Suppose I spend a day in a forest, collecting different kinds of leaves, which I would like to analyze under a compound microscope. Now, obviously, measures should be taken to preserve the leaves some ...
2
votes
1answer
45 views

Somatic Mutations in meristem tissue in plants

In angiosperm, in which layer of the meristem does a new mitotic mutation occurring has chance to be found in a pollen grain or in an ovule? I also welcome some insights about non-angiosperm plants.
2
votes
1answer
81 views

Could an annual plant be genetically modified to be a perennial?

My chives, asparagus, oregano, and rhubarb come back every year like clockwork. Suppose I want my bok choy to join the party - is there an "I'll be seeing you next year!" gene that can be modified to ...
2
votes
1answer
236 views

Is infrared photosynthesis possible?

The post-apocalyptic science fiction novel Dark Universe by Daniel F. Galouye has some plants living inside bunkers that use infrared light for photosynthesis. There are speculations that ...
2
votes
1answer
82 views

Physiological reason why leaves got twisted when treated with indole acetic acid

I want to know the physiological reasons of why the leaves of my study plant got twisted when treated for 10 days with spray of indole acetic acid. I want to treat seeds with IAA, and I'm thinking ...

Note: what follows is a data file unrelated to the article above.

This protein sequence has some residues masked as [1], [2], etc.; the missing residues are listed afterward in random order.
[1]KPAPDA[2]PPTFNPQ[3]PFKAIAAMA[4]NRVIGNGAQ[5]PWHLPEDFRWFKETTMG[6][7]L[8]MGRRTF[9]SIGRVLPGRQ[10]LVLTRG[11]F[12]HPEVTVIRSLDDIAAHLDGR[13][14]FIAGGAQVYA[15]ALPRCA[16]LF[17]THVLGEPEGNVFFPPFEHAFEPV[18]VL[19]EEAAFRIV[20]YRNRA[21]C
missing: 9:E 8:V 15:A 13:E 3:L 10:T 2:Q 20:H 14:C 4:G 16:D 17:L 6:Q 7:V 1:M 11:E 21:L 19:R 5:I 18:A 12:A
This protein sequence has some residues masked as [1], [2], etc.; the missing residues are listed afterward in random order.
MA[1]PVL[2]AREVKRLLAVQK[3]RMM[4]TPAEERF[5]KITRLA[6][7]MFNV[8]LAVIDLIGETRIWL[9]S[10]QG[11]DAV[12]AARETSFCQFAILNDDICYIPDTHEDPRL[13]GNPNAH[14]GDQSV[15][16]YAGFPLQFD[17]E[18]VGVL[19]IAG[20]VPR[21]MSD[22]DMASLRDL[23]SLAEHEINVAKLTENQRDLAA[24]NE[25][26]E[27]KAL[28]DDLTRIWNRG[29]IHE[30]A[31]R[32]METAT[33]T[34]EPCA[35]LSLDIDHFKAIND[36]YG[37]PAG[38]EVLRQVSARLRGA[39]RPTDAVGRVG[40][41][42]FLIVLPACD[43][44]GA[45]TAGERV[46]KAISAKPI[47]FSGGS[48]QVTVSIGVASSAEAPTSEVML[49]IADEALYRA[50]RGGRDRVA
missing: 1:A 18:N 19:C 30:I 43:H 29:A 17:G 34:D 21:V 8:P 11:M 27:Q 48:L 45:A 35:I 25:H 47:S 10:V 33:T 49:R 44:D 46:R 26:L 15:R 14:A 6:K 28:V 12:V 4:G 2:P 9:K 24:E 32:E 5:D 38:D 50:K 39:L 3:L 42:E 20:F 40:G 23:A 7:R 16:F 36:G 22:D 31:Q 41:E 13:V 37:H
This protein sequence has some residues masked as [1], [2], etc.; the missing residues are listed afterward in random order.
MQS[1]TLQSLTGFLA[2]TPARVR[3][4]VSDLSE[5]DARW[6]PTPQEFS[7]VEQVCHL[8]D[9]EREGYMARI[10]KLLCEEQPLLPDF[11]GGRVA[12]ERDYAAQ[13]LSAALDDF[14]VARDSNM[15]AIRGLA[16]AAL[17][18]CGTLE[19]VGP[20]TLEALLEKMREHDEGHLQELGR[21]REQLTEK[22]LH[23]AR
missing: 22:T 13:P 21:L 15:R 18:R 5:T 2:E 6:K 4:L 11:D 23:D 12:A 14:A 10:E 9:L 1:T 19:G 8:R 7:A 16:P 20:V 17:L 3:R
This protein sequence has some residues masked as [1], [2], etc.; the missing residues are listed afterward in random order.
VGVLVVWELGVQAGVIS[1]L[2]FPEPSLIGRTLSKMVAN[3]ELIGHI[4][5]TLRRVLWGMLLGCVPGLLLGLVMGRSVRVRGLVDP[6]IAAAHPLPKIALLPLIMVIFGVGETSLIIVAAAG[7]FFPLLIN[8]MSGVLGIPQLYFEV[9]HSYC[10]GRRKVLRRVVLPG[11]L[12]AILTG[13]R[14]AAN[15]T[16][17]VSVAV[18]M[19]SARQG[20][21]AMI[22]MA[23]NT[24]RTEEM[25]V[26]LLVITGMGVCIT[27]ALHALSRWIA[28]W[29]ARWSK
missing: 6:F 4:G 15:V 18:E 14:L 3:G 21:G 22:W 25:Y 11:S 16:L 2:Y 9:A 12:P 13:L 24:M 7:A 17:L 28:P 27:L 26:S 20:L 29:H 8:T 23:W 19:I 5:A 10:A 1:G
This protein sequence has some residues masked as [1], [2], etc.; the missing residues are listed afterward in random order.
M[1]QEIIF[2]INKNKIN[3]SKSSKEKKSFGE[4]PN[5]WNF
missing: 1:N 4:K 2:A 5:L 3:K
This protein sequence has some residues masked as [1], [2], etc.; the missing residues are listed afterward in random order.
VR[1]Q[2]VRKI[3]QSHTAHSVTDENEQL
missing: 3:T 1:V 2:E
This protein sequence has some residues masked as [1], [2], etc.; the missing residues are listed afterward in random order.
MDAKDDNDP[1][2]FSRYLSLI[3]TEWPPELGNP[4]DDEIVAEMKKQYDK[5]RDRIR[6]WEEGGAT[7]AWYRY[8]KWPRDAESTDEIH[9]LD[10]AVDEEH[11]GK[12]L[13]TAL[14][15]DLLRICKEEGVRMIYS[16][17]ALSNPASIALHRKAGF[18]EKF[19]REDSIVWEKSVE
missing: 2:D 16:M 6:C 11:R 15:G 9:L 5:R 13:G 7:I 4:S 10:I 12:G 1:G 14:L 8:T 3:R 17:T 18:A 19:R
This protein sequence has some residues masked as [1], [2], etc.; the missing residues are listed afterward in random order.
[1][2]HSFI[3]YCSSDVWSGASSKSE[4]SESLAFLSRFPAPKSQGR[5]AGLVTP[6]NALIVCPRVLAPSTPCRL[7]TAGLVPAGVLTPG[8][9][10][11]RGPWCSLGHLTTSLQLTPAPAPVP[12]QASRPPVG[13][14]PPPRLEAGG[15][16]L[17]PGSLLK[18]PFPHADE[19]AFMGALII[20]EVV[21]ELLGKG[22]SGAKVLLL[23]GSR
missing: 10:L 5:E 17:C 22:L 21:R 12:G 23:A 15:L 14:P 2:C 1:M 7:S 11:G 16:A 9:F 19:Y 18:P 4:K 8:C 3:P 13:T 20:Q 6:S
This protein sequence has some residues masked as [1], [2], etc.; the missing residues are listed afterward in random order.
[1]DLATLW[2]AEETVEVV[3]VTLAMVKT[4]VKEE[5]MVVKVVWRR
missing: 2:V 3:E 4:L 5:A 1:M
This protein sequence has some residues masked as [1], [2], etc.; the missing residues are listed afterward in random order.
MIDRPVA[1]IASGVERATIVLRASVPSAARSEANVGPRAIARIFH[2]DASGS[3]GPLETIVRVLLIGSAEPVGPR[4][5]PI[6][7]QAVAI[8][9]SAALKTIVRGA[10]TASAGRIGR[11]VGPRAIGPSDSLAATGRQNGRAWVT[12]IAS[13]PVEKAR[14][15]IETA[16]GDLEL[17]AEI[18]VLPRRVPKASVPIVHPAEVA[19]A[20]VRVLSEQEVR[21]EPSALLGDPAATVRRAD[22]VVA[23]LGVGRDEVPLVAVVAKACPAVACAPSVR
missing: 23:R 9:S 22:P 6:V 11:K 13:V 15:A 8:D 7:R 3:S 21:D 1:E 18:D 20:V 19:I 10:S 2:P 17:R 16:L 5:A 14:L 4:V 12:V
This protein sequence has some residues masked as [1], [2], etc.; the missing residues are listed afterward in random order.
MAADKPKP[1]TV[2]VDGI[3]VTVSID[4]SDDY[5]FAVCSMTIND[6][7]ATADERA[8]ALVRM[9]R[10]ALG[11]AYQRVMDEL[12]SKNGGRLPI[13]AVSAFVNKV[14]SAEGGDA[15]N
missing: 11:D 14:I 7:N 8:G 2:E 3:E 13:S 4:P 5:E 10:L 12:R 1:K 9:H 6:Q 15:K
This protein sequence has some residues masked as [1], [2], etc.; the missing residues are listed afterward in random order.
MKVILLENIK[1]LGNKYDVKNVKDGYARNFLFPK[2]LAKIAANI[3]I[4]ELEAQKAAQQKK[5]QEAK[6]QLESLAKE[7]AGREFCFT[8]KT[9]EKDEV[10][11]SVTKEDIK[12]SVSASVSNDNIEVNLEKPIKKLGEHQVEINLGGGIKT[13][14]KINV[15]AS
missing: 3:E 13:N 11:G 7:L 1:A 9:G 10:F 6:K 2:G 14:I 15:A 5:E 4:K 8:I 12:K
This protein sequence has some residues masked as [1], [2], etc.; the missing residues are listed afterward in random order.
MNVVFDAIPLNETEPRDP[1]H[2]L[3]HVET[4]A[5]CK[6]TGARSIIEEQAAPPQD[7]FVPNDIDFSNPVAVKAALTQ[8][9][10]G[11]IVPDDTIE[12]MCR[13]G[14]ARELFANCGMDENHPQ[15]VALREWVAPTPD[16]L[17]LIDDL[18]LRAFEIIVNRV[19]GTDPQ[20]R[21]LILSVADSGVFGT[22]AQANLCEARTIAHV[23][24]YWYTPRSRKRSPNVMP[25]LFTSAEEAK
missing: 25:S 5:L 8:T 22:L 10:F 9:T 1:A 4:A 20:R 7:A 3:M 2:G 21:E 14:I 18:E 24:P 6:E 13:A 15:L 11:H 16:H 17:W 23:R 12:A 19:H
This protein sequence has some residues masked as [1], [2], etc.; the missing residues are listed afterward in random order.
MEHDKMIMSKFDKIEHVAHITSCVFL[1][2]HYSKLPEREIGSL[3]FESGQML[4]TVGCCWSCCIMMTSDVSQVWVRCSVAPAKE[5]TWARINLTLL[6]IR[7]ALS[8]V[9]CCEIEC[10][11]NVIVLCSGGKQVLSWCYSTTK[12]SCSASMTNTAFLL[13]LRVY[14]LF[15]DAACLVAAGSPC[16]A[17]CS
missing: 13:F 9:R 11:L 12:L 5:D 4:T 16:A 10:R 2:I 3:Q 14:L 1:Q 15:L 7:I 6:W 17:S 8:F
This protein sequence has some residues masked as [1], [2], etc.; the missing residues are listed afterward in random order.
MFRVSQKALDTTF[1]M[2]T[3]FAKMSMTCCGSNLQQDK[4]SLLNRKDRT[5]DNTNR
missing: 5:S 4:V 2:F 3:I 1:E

2
votes
1answer
518 views

How to determine if a plant is autotrophic or heterotrophic?

How do you determine if a plant is autotrophic or heterotrophic, and are there any traits in particular that can be used to classify species? As two examples, how should Melampyrum pratense and ...
2
votes
2answers
11k views

How do plant cell divide without centrioles?

Most plants do not have centrioles , so What organelle lets them multiply?
2
votes
1answer
141 views

Electron transport in granal stacks

See paper for distribution of PS-I and PS-II within grana As explained in the above paper, the PS-I complex is primarily located within non-appressed thylakoid region and stroma lamella, while PS-II ...
2
votes
1answer
52 views

What's the simplest set-up to demonstrate soiless plant growth to middle school students?

I'm looking for a simple, inexpensive way to demonstrate that soil is not needed for plant growth to middle school students. I plan to germinate bean seeds in cotton, but where do I take it from ...
2
votes
1answer
80 views

Is Norway spruce (Picea abies (L.) Karst.) isohydric or anisohydric species?

Question from a thesis defense list ask me this. But I can't find the exact answer on the internet or in books. In my thesis, I described isohydric plants, for example maize, lupin, pea, poplar. This ...
2
votes
1answer
56 views

What equipment is needed to perform simple plant electrophysiology?